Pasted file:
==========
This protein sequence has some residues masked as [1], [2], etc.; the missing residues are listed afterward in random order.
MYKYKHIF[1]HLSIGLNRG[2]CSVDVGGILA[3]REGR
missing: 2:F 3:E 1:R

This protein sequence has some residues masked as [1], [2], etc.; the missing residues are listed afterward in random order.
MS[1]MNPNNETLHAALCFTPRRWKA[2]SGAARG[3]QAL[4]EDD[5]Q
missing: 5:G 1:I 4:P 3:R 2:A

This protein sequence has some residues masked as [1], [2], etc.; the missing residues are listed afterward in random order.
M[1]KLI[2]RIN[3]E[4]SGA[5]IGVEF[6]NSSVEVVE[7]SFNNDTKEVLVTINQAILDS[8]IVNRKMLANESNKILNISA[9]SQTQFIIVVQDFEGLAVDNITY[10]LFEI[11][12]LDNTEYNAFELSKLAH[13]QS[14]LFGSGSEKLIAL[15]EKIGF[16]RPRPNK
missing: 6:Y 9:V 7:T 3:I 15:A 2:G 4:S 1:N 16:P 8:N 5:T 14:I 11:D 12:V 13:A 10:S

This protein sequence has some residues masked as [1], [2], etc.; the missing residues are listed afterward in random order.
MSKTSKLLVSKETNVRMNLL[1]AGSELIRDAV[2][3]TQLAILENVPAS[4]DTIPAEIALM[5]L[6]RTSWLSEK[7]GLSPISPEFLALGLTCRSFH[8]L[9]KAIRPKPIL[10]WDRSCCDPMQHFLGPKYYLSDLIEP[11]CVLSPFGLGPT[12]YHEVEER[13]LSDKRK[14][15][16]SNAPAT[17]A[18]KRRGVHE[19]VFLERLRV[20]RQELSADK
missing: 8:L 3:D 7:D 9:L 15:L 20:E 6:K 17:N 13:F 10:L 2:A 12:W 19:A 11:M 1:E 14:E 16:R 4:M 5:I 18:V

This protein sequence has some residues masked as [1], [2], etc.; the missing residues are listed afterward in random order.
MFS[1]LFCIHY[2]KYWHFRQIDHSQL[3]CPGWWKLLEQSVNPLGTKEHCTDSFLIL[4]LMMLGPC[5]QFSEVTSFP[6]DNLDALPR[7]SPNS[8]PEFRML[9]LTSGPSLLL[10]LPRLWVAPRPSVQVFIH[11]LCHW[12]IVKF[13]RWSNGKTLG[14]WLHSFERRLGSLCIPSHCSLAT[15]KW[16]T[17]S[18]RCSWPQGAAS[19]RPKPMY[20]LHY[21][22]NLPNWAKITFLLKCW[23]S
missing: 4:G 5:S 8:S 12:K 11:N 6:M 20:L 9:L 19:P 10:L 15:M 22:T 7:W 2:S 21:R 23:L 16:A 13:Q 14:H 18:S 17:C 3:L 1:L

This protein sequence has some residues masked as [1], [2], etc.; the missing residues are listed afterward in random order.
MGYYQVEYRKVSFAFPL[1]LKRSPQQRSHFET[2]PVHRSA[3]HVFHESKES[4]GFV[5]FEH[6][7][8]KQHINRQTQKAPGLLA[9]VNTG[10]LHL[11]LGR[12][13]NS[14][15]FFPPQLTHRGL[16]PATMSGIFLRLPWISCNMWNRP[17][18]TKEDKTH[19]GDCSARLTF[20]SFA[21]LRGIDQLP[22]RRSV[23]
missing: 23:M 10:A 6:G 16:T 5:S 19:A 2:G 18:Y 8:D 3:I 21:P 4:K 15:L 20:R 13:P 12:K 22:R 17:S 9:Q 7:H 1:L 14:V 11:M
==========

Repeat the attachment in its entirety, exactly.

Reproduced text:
This protein sequence has some residues masked as [1], [2], etc.; the missing residues are listed afterward in random order.
MYKYKHIF[1]HLSIGLNRG[2]CSVDVGGILA[3]REGR
missing: 2:F 3:E 1:R

This protein sequence has some residues masked as [1], [2], etc.; the missing residues are listed afterward in random order.
MS[1]MNPNNETLHAALCFTPRRWKA[2]SGAARG[3]QAL[4]EDD[5]Q
missing: 5:G 1:I 4:P 3:R 2:A

This protein sequence has some residues masked as [1], [2], etc.; the missing residues are listed afterward in random order.
M[1]KLI[2]RIN[3]E[4]SGA[5]IGVEF[6]NSSVEVVE[7]SFNNDTKEVLVTINQAILDS[8]IVNRKMLANESNKILNISA[9]SQTQFIIVVQDFEGLAVDNITY[10]LFEI[11][12]LDNTEYNAFELSKLAH[13]QS[14]LFGSGSEKLIAL[15]EKIGF[16]RPRPNK
missing: 6:Y 9:V 7:T 3:I 15:A 2:G 4:S 1:N 16:P 8:N 5:T 14:I 11:D 12:V 13:A 10:S

This protein sequence has some residues masked as [1], [2], etc.; the missing residues are listed afterward in random order.
MSKTSKLLVSKETNVRMNLL[1]AGSELIRDAV[2][3]TQLAILENVPAS[4]DTIPAEIALM[5]L[6]RTSWLSEK[7]GLSPISPEFLALGLTCRSFH[8]L[9]KAIRPKPIL[10]WDRSCCDPMQHFLGPKYYLSDLIEP[11]CVLSPFGLGPT[12]YHEVEER[13]LSDKRK[14][15][16]SNAPAT[17]A[18]KRRGVHE[19]VFLERLRV[20]RQELSADK
missing: 8:L 3:D 7:D 9:L 15:L 20:E 6:K 17:N 13:F 10:L 2:A 12:W 19:A 11:M 1:E 14:E 16:R 4:M 5:I 18:V

This protein sequence has some residues masked as [1], [2], etc.; the missing residues are listed afterward in random order.
MFS[1]LFCIHY[2]KYWHFRQIDHSQL[3]CPGWWKLLEQSVNPLGTKEHCTDSFLIL[4]LMMLGPC[5]QFSEVTSFP[6]DNLDALPR[7]SPNS[8]PEFRML[9]LTSGPSLLL[10]LPRLWVAPRPSVQVFIH[11]LCHW[12]IVKF[13]RWSNGKTLG[14]WLHSFERRLGSLCIPSHCSLAT[15]KW[16]T[17]S[18]RCSWPQGAAS[19]RPKPMY[20]LHY[21][22]NLPNWAKITFLLKCW[23]S
missing: 4:G 5:S 8:S 12:K 11:N 6:M 20:L 9:L 19:P 10:L 15:M 22:T 7:W 2:S 21:R 23:L 16:A 13:Q 14:H 18:S 17:C 3:L 1:L

This protein sequence has some residues masked as [1], [2], etc.; the missing residues are listed afterward in random order.
MGYYQVEYRKVSFAFPL[1]LKRSPQQRSHFET[2]PVHRSA[3]HVFHESKES[4]GFV[5]FEH[6][7][8]KQHINRQTQKAPGLLA[9]VNTG[10]LHL[11]LGR[12][13]NS[14][15]FFPPQLTHRGL[16]PATMSGIFLRLPWISCNMWNRP[17][18]TKEDKTH[19]GDCSARLTF[20]SFA[21]LRGIDQLP[22]RRSV[23]
missing: 23:M 10:A 6:G 16:T 5:S 19:A 2:G 18:Y 8:D 3:I 21:P 4:K 15:L 20:R 13:P 12:K 22:R 17:S 9:Q 7:H 1:L 14:V 11:M